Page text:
This group project was done for a course deliberately designed to challenge assumptions made about the history and culture of Alaska Natives. In the class, I ask: Is it possible to find or understand another’s truth through the lens of history and culture?
By the end of the course, I expect that participants will understand and be able to articulate why Alaska’s Native problems have never been solved. Students examine historical impacts of government policies on Alaska Native cultures and communities, and celebrate the incredible resilience of Alaska’s “original inhabitants. “
Daisy Greer (Early Honors) and Amanda Sasieta (Education) were very moved by Frontline’s video, “Silence,” which is about the impacts of sexual abuse by a Catholic priest and a layman in villages in western Alaska. Daisy and Amanda decided to do an art presentation to reflect what spoke to them individually about the issues raised by this video.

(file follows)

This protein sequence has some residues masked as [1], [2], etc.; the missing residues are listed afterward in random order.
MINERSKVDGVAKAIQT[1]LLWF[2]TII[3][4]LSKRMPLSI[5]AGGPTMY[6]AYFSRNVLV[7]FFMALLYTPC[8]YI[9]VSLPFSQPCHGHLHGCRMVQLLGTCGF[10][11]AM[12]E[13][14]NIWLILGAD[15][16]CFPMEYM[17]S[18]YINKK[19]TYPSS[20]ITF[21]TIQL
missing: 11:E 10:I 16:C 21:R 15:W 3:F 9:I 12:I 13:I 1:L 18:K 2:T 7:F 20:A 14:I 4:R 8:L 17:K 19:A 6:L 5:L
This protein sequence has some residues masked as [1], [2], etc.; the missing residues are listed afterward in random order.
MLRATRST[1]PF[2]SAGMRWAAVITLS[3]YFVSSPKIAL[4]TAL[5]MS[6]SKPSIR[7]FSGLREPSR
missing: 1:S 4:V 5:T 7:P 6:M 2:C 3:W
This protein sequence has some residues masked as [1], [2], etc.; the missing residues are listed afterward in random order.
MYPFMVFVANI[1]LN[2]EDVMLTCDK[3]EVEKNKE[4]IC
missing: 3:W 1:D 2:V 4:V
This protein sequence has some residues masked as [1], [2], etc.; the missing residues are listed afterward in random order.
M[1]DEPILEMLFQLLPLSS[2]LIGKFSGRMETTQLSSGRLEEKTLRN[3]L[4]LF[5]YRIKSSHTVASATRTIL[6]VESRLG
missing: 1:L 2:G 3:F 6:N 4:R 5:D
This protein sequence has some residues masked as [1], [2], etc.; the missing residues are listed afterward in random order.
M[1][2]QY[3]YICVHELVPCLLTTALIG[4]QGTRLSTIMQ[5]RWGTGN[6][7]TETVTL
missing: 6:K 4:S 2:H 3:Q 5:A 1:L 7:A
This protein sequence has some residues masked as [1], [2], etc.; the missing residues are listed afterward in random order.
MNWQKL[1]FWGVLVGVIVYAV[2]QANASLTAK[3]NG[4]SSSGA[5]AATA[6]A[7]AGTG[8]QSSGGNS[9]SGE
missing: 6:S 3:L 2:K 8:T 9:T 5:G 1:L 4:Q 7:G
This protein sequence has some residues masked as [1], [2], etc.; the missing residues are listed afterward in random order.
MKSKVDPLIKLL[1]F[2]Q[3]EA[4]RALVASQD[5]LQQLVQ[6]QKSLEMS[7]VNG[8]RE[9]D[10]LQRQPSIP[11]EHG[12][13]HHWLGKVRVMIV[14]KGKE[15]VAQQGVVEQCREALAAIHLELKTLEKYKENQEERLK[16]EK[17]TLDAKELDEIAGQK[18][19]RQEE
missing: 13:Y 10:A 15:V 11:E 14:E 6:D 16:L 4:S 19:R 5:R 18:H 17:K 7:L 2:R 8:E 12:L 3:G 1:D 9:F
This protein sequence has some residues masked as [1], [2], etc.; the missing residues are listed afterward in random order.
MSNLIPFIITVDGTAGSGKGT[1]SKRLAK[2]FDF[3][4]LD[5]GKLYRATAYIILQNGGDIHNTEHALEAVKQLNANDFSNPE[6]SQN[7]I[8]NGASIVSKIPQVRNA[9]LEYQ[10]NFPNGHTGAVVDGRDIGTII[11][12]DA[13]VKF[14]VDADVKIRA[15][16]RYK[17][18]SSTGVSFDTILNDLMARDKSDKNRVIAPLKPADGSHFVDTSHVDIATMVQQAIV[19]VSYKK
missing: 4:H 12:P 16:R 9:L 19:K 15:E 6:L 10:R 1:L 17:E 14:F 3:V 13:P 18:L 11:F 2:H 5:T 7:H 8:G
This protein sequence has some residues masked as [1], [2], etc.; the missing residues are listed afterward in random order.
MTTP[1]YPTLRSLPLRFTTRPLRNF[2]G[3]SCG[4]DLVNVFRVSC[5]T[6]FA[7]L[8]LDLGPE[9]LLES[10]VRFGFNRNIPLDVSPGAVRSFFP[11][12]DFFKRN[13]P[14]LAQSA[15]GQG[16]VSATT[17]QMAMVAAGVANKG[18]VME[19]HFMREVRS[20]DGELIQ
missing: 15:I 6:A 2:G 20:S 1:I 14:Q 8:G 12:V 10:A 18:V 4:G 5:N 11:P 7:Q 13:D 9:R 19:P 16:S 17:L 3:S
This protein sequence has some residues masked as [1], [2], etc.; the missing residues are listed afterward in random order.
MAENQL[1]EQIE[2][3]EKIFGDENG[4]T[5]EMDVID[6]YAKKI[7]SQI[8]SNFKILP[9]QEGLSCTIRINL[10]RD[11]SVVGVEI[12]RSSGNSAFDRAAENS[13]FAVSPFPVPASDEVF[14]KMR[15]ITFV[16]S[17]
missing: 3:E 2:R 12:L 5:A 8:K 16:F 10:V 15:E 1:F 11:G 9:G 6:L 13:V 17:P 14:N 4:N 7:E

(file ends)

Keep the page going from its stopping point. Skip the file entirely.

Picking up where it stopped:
Daisy went the Alaska Native Heritage Center to learn how to make a drum, and painted the sun and moon communicating with each other. She contemporized the drum with an old phone handle and cord found in her neighbor’s yard, which she attached to the drum and the stick in her father’s wood shop. She loved the resilience shown in the dancing and drumming, and wanted to reflect the courage of those who broke the silence and helped others begin to heal.
Amanda was so moved by the image of the graveyard in St. Michael, she froze the frame and painted a picture of the graveyard. The shades of blue in Amanda’s painting reflect the sadness and pain inflicted by the Priest’s abuse on the community of St. Michael. It is hauntingly beautiful.
—Victoria Hykes Steere, Assistant Professor of Alaska Native Studies